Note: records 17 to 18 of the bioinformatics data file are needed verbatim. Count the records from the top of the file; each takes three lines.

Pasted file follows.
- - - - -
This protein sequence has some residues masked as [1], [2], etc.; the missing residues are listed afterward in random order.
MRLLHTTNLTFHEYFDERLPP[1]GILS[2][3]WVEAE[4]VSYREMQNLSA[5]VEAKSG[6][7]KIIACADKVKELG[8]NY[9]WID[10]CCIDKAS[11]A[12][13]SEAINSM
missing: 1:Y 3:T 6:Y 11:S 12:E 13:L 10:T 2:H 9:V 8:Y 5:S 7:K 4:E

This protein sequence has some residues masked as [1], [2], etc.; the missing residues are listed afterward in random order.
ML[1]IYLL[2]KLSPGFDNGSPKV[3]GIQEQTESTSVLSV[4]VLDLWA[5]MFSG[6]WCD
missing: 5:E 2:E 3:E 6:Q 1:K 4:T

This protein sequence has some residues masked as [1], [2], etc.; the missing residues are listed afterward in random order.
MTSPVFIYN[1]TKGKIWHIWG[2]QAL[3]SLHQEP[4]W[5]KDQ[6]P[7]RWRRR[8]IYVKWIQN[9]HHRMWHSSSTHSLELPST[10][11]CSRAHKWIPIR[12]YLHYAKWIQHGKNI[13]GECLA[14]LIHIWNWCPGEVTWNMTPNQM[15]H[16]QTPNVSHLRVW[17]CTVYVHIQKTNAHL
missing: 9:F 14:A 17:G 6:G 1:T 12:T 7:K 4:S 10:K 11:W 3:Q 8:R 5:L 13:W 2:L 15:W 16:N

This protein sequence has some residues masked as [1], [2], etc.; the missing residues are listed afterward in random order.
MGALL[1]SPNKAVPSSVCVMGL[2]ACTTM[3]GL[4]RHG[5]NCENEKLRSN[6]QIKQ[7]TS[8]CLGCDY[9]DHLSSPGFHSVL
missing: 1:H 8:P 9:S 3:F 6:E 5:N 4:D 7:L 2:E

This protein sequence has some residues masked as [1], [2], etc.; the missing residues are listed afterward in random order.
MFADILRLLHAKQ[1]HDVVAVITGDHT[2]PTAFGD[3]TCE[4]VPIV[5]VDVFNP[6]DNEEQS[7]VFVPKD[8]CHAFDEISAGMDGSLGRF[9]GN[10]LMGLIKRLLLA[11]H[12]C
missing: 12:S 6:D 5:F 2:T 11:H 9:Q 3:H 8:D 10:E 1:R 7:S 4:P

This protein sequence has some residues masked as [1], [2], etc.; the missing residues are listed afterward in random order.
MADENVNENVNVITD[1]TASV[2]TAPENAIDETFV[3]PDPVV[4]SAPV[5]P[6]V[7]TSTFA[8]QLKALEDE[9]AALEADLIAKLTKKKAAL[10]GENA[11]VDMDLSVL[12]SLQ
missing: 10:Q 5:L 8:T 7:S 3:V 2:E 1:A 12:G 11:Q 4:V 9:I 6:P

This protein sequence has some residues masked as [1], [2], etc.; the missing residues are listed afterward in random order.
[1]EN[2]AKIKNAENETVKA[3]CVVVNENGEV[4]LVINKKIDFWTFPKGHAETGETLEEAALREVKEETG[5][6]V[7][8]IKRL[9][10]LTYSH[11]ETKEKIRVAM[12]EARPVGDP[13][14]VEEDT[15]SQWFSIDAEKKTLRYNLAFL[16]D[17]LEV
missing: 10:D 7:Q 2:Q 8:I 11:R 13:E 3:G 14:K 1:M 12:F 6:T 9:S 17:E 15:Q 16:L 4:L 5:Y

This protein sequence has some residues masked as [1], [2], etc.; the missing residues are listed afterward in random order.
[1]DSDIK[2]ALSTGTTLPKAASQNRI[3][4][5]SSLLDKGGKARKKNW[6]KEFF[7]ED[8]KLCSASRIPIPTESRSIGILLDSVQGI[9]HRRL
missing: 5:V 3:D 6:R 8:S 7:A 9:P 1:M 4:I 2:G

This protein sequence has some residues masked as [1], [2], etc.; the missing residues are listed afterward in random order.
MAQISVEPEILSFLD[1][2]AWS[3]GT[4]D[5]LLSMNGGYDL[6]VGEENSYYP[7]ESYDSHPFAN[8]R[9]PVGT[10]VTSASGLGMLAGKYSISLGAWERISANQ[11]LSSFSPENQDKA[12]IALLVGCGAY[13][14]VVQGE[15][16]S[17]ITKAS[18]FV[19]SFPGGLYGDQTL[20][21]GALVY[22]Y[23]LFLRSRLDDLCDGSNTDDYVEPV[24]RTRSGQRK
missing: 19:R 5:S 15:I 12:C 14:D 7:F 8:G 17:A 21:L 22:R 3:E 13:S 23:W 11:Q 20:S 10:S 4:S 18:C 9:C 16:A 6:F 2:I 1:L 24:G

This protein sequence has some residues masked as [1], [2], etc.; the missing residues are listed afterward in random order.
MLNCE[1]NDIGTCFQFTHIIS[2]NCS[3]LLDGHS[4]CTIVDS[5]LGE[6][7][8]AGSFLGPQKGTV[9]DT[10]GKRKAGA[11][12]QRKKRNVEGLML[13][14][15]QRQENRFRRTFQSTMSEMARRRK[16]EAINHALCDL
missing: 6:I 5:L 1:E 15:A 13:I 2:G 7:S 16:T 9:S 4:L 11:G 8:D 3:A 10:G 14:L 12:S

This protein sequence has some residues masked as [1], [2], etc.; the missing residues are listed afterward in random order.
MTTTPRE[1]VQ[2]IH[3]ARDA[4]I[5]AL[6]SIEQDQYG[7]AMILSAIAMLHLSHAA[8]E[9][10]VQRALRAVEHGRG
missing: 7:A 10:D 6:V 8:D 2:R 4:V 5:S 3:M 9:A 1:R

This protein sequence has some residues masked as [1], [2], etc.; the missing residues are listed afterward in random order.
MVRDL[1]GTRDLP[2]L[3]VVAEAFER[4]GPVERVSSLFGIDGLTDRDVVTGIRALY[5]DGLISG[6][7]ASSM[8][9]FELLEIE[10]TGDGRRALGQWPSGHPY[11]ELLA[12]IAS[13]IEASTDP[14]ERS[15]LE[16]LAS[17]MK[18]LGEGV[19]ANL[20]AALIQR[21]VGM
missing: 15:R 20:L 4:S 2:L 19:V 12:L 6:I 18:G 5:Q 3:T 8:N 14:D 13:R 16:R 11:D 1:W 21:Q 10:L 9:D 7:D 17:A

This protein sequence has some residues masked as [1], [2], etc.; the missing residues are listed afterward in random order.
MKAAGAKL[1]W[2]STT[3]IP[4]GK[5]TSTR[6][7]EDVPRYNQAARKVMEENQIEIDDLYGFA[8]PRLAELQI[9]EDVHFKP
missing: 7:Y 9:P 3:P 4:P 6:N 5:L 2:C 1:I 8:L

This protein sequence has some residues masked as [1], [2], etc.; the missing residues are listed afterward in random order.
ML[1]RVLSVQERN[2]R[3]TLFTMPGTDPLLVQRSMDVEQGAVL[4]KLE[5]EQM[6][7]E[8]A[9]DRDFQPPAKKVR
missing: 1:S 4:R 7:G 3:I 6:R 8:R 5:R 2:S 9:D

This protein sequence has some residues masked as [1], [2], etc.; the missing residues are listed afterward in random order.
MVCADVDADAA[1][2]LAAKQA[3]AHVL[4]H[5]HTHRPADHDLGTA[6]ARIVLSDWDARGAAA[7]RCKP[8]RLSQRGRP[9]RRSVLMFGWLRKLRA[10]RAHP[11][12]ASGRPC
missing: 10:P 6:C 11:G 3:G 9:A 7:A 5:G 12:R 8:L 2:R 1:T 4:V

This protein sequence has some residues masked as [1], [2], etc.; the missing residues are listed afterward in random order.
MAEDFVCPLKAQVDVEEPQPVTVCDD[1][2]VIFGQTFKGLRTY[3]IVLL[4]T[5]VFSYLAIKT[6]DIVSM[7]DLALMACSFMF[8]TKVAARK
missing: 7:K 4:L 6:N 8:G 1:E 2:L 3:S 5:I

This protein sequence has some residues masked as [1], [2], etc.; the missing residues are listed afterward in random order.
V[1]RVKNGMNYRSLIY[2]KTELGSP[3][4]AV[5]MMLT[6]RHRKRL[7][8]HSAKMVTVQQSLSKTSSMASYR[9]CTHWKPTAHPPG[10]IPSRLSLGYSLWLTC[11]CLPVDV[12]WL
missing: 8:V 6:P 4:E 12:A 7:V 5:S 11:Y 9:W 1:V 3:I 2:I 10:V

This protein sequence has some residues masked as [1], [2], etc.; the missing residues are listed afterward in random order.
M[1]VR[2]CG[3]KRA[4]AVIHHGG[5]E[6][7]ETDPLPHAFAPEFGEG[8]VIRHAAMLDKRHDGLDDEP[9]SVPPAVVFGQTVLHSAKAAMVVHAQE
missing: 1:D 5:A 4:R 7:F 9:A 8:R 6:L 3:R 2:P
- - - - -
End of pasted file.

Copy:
This protein sequence has some residues masked as [1], [2], etc.; the missing residues are listed afterward in random order.
V[1]RVKNGMNYRSLIY[2]KTELGSP[3][4]AV[5]MMLT[6]RHRKRL[7][8]HSAKMVTVQQSLSKTSSMASYR[9]CTHWKPTAHPPG[10]IPSRLSLGYSLWLTC[11]CLPVDV[12]WL
missing: 8:V 6:P 4:E 12:A 7:V 5:S 11:Y 9:W 1:V 3:I 2:I 10:V

This protein sequence has some residues masked as [1], [2], etc.; the missing residues are listed afterward in random order.
M[1]VR[2]CG[3]KRA[4]AVIHHGG[5]E[6][7]ETDPLPHAFAPEFGEG[8]VIRHAAMLDKRHDGLDDEP[9]SVPPAVVFGQTVLHSAKAAMVVHAQE
missing: 1:D 5:A 4:R 7:F 9:A 8:R 6:L 3:R 2:P